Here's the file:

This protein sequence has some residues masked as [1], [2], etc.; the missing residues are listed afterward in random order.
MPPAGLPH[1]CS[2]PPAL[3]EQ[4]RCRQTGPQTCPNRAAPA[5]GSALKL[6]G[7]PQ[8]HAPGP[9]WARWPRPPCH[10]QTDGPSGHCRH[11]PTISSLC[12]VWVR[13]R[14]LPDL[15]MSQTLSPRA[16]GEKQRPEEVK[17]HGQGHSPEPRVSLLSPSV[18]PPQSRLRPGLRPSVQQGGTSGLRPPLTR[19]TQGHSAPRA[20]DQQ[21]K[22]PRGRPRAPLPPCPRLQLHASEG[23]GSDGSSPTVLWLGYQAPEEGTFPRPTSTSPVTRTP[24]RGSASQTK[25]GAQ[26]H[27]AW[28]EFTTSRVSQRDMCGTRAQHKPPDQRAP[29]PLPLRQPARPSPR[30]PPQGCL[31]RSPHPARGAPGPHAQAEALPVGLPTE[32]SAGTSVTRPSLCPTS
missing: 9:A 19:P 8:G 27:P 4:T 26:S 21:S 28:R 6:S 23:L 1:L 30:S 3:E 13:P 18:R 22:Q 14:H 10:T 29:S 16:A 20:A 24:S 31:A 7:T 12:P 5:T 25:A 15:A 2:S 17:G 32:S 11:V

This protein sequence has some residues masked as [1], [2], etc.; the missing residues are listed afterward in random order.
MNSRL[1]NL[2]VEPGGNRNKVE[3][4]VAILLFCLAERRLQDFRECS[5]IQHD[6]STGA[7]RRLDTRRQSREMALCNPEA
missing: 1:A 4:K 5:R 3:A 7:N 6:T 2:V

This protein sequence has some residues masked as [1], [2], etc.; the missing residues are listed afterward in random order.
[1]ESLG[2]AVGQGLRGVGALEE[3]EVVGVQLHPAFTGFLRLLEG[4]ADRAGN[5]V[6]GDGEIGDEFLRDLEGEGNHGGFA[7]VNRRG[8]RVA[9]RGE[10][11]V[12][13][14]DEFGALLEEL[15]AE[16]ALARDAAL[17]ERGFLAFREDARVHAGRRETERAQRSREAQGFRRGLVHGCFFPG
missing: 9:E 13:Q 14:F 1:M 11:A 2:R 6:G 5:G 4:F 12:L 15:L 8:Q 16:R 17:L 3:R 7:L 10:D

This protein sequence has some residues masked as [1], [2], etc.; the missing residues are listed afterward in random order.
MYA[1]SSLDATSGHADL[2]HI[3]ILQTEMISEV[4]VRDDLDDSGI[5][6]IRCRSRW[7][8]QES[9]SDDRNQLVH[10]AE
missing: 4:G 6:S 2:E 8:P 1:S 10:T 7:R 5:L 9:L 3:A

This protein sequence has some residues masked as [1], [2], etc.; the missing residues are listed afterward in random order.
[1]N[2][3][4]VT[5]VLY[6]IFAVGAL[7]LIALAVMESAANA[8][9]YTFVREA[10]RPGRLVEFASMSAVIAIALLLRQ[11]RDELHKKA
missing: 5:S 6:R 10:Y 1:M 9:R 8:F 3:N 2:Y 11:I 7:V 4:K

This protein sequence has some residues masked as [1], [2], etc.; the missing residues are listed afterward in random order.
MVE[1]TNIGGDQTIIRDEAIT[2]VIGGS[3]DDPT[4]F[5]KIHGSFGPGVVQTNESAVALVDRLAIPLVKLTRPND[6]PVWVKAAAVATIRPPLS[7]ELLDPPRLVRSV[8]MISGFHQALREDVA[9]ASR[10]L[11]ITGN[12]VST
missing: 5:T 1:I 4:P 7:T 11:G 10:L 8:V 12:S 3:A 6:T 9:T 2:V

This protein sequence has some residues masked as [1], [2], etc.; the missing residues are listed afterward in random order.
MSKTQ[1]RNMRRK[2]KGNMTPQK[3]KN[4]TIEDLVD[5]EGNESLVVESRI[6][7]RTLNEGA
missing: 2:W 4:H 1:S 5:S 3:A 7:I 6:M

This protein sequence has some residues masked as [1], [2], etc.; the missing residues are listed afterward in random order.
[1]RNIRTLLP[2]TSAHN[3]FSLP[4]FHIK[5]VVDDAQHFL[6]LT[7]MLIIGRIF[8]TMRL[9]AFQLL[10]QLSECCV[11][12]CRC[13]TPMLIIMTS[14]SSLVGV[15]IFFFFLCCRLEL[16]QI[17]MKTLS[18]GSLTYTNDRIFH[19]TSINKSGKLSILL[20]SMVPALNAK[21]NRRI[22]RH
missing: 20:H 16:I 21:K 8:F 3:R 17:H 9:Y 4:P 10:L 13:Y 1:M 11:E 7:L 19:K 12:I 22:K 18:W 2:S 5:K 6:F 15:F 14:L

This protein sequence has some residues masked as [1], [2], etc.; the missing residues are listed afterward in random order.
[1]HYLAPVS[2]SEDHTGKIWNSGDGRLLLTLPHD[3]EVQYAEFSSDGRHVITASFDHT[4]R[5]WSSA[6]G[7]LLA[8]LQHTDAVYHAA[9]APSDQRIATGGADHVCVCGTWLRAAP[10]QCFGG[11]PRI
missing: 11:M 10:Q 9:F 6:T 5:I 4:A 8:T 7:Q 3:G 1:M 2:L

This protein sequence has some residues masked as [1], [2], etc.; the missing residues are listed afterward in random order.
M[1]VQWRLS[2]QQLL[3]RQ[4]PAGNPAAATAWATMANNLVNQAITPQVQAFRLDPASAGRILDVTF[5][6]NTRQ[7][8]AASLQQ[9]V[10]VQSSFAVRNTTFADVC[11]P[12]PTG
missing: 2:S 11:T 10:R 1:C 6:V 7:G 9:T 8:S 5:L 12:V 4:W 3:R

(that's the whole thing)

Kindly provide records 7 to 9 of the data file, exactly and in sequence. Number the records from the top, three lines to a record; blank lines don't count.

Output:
This protein sequence has some residues masked as [1], [2], etc.; the missing residues are listed afterward in random order.
MSKTQ[1]RNMRRK[2]KGNMTPQK[3]KN[4]TIEDLVD[5]EGNESLVVESRI[6][7]RTLNEGA
missing: 2:W 4:H 1:S 5:S 3:A 7:I 6:M

This protein sequence has some residues masked as [1], [2], etc.; the missing residues are listed afterward in random order.
[1]RNIRTLLP[2]TSAHN[3]FSLP[4]FHIK[5]VVDDAQHFL[6]LT[7]MLIIGRIF[8]TMRL[9]AFQLL[10]QLSECCV[11][12]CRC[13]TPMLIIMTS[14]SSLVGV[15]IFFFFLCCRLEL[16]QI[17]MKTLS[18]GSLTYTNDRIFH[19]TSINKSGKLSILL[20]SMVPALNAK[21]NRRI[22]RH
missing: 20:H 16:I 21:K 8:F 3:R 17:H 9:Y 4:P 10:L 13:Y 1:M 11:E 7:L 19:K 12:I 22:K 18:W 2:S 5:K 6:F 15:F 14:L

This protein sequence has some residues masked as [1], [2], etc.; the missing residues are listed afterward in random order.
[1]HYLAPVS[2]SEDHTGKIWNSGDGRLLLTLPHD[3]EVQYAEFSSDGRHVITASFDHT[4]R[5]WSSA[6]G[7]LLA[8]LQHTDAVYHAA[9]APSDQRIATGGADHVCVCGTWLRAAP[10]QCFGG[11]PRI
missing: 11:M 10:Q 9:F 6:T 5:I 4:A 8:T 7:Q 3:G 1:M 2:L